Friday, 27 April 2007

On Chicken Livers

In response to my post, Very Herodotus wrote: Sorry, but ... chicken livers? I mean, I'm sure they're nutritious, loaded with iron and all. I thought chicken liver was something people ate when there was nothing else to eat. You know, you ate all the white meat, then most of the dark, then the chicken neck for soup or something, and as a last resort you eat the liver.

But you've gone and bought the liver first, like saying "Look, I don't need the tender white meat of the breast, or the yummy goodness of the wing. I'll just take these chicken livers and be on my way."

Do they have medicinal value? Are they part of your secret beauty regimen? Please, do tell!

You raise an interesting point, which seems prevalent in Anglo-Saxon countries: equating offal with food for poor people. And yet the French, for example, don’t seem to have that attitude – think of foie gras. I’ve seen chicken livers appear in numerous guises in the menus of their restaurants, usually as a starter: chicken livers in a red wine sauce, devilled and served on toast, as pate.

Yes, they’re cheap (I think of it, greedily, as “all the more for me”.); in the supermarket, I see non-kosher chicken livers for about £1 a pound. They’re also good for you: rich in iron and B-vitamins, and very low in fat. However, the primary reason I cook with them is because they taste nice.

Here are a couple of recipes to get you started. (I have others but to put them all in would make this a mammoth post.) The first is the classic Jewish chopped liver, as taught to me by my mum. The second is based on a recipe from The Best of Oriental Cooking, published by Caxton, where it is listed as “Curry with Chicken Livers”. I prefer my name.

General Notes on Recipes

I’ve given the instructions to kosher the chicken livers in each recipe. If you don’t want kosher livers, then skip this stage, add the livers at the suggested step and cook them gently for a bit longer.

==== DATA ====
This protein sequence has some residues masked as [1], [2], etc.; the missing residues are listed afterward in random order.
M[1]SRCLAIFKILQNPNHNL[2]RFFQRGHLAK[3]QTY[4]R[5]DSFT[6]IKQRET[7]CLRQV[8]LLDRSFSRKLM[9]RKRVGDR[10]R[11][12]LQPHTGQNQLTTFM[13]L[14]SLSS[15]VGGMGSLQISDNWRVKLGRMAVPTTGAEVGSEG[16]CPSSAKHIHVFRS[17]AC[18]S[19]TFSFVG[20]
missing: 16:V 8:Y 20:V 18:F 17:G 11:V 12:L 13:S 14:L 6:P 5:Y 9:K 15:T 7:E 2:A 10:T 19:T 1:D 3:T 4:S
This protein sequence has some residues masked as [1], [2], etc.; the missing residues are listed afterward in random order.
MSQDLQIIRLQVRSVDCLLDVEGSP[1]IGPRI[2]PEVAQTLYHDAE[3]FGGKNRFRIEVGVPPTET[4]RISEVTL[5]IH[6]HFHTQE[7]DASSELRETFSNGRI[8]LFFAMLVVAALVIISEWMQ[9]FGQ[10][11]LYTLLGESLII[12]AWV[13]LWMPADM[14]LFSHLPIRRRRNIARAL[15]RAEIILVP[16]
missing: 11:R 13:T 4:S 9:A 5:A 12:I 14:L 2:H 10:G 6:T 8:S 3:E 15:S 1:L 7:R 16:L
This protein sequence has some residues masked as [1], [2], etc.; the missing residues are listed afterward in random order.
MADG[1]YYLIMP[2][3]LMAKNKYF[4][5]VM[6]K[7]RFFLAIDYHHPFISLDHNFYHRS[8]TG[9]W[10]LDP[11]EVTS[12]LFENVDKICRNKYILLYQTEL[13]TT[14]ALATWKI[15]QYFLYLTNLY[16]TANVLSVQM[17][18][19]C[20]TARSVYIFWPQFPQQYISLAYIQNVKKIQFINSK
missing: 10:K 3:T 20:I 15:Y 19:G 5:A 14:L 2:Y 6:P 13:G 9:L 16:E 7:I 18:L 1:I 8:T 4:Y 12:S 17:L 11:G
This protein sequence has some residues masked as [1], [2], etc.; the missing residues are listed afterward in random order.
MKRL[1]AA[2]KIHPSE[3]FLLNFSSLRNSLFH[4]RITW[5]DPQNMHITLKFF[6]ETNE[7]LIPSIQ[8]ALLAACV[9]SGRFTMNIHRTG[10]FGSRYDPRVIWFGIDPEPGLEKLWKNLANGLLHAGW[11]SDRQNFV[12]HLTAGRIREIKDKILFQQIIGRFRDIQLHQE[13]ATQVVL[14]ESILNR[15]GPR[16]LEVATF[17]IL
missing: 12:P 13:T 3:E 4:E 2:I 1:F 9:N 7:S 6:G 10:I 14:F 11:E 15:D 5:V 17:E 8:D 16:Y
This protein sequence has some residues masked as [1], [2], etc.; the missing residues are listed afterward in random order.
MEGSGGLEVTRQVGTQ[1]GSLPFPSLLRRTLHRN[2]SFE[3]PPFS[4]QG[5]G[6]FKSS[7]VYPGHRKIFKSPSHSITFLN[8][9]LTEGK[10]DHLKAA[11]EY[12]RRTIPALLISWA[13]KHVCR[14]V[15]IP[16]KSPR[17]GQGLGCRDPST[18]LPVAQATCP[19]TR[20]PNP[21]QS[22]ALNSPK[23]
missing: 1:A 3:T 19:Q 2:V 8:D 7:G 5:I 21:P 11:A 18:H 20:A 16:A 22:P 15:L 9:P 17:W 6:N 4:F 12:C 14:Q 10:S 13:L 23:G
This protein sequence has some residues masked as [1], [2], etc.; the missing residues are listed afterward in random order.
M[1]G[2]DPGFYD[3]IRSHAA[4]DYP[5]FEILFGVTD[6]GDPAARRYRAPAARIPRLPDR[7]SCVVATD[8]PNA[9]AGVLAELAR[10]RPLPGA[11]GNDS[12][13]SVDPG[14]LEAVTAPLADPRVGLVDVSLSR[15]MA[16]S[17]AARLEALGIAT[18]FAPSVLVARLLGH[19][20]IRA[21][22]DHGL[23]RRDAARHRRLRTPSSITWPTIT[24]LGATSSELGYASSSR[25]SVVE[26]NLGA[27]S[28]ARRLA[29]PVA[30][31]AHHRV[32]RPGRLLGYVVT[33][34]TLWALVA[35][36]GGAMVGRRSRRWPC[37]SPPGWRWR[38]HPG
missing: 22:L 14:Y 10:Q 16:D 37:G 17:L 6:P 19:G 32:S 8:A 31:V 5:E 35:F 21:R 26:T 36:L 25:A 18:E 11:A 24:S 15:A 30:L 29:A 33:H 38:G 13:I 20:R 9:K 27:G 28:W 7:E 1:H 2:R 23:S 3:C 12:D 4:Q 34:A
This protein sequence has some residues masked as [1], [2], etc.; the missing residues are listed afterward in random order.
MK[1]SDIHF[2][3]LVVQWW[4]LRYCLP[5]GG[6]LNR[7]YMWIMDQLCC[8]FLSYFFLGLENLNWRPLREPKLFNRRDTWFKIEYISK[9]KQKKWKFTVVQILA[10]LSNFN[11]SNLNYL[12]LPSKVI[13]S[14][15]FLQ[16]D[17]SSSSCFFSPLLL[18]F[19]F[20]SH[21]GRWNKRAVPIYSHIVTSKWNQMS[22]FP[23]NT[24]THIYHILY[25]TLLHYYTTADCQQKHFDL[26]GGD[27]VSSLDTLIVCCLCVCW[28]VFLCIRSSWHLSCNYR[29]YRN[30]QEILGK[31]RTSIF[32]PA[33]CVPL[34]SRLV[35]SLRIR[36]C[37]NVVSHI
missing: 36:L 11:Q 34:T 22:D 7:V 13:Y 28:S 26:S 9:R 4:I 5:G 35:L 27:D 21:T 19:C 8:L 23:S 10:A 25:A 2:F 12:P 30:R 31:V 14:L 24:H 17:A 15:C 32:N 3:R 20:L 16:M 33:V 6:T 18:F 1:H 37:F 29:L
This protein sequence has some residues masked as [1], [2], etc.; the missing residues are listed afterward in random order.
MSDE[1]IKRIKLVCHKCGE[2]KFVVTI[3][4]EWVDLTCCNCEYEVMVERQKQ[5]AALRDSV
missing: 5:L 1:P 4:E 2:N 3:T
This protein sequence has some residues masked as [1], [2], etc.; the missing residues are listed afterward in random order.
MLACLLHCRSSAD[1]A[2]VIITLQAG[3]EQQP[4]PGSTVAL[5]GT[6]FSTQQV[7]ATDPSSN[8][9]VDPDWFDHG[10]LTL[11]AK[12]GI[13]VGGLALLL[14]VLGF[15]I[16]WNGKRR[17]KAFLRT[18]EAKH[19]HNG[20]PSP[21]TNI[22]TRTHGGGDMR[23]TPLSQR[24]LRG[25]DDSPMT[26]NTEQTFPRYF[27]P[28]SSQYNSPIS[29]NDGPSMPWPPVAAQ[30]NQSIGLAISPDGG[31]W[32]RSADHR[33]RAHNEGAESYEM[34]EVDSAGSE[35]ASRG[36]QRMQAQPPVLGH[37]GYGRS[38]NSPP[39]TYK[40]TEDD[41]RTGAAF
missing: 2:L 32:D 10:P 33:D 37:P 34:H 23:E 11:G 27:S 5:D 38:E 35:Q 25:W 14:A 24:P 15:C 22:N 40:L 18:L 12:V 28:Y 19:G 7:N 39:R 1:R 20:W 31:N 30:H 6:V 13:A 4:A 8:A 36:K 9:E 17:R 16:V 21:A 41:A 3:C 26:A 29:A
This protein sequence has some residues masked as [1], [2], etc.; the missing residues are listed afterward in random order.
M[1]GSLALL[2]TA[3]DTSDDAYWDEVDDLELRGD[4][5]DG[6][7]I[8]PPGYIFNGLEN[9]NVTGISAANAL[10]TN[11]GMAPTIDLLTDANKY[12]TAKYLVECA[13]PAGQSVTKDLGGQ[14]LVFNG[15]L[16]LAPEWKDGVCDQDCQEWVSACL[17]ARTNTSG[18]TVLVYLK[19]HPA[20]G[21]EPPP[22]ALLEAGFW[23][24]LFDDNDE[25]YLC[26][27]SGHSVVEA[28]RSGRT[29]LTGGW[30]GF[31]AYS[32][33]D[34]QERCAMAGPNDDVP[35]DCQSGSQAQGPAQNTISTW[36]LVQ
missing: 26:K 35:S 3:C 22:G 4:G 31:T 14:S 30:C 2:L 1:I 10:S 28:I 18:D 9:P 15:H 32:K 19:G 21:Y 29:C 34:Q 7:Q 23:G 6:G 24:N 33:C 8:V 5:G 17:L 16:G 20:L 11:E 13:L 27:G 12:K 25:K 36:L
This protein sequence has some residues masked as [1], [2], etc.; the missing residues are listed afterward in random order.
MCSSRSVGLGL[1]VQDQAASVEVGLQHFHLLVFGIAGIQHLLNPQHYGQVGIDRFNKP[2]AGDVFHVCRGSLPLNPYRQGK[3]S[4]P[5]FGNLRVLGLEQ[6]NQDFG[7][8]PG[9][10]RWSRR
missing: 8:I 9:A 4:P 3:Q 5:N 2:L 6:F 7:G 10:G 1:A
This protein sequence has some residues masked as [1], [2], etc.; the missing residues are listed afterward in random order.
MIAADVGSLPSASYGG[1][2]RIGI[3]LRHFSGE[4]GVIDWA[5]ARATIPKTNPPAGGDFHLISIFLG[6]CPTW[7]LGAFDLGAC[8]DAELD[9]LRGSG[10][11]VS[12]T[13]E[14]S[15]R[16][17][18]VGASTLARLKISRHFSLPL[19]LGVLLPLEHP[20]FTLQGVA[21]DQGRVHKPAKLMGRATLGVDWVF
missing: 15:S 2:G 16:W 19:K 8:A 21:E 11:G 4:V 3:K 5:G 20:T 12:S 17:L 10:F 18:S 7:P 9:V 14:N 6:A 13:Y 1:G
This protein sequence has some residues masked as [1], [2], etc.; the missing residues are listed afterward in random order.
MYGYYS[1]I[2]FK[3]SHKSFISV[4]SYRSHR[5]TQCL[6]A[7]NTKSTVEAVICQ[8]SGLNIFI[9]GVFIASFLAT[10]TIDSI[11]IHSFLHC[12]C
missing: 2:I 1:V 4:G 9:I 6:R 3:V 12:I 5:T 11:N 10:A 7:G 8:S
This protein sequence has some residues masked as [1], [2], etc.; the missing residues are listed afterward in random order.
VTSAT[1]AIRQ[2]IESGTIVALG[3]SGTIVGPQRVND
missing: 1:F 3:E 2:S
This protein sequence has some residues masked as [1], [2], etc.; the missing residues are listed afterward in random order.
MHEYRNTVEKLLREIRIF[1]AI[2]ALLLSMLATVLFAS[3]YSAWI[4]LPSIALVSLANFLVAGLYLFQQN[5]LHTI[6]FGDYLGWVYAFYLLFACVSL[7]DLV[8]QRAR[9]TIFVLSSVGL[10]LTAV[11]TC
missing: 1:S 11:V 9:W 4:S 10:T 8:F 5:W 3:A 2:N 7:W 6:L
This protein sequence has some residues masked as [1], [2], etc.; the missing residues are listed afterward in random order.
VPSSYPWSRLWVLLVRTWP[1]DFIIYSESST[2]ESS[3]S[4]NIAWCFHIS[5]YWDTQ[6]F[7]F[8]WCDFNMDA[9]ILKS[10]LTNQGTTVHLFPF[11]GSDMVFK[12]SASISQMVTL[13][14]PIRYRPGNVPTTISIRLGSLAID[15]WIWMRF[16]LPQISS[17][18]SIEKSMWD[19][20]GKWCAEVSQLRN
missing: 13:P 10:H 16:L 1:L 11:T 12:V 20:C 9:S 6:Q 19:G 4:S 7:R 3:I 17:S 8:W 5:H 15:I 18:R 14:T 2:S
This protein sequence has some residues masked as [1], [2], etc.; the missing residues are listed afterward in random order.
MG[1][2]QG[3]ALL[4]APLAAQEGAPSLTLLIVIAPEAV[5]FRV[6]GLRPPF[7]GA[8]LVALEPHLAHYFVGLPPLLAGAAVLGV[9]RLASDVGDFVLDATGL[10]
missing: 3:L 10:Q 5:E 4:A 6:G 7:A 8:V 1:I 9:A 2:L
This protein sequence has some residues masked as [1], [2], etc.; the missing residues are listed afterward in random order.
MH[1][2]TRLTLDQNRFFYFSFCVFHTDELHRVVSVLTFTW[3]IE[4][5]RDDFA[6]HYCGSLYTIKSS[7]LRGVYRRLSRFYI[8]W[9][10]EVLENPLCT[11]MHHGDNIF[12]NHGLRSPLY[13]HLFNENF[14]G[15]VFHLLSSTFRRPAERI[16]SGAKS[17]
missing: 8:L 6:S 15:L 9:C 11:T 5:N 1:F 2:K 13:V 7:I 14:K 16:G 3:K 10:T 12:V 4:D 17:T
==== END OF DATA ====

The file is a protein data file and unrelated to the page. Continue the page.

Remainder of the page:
Liver must be cooked gently or it goes tough.

The Weight Watchers points calculations are my own.

Gehachte Liver
serves 8 – 2 WW points per serving

1 tablespoon schmaltz (rendered chicken fat) or use oil
2 medium onions chopped finely
2 hard boiled eggs, peeled
1 clove garlic, crushed
8 oz/250g chicken livers trimmed
Peppercorns in a grinder

1) Grill/broil the chicken livers for 2 minutes each side under a hot grill (broiler) to kosher. Do not over cook.
2) In a frying pan, melt the schmaltz over a medium heat. Gently fry the onion and garlic until the onion is soft and clear.
3) Add the chicken livers and fry gently for two minutes (longer if you omitted step 1).
4) In a food processor, combine the chicken liver mixture with the hard boiled eggs. Add 20 grinds of black pepper. Process until you have a smooth mixture. Spoon into ramekin dishes and allow to cool.
5) Serve with toast.

Thai Chicken Livers
Serves 4 – 4 WW points per serving excluding rice

1lb/500g chicken livers trimmed
1 onion, chunked
1 clove garlic
2 teaspoons lazy chilli/sambal ulek/red chilli paste
1 teaspoon grated ginger
1 teaspoon lemon/lime juice
6 oz/150g mushrooms
2 or 3 carrots cut into thin strips
½ teaspoon ground turmeric
1 teaspoon curry powder
4 fl oz/100ml Low fat coconut milk
1 teasp oil (I use rapeseed oil or canola)
1 teasp soft dark brown sugar
1-2 head of pak choi, sliced lengthwise (optional)
Rice to serve

1) Grill/broil the chicken livers for 2 minutes each side under a hot grill (broiler) to kosher. Do not overcook.
2) Put the curry powder into a small dish and mix to a paste with some water (this stops it burning).
3) In a food processor, combine the onion, garlic, turmeric, sugar, chilli, ginger and lemon/lime juice. Puree to a paste.
4) Heat the oil in a large wok. Stir fry the onion paste until golden brown.
5) Add the mushrooms. Stir fry until they’ve made water and that water has evaporated.
6) Add the chicken livers. If you’ve skipped step 1, fry gently until the liver begins to colour. Add the curry paste, stir well and fry for 1-2 minutes.
7) Stir in the coconut milk, carrots and pak choi (if using). Bring to boiling point and simmer for 3-5 minutes.
8) Serve with rice.

- Pam


Very Herodotus said...


Thanks so much for the reply. The recipes sound do-able for me!

I enjoy your blog!

--VeryHerodotus aka OverdueShorty from TMF.

wrnglrjan said...

OK, I am way too picky to even consider anything with liver in the name, so thanks anyway, but ...

Surely I'm not the only one getting a mental chuckle out of something costing 1 pound per pound.

Or perhaps I'm too easily amused.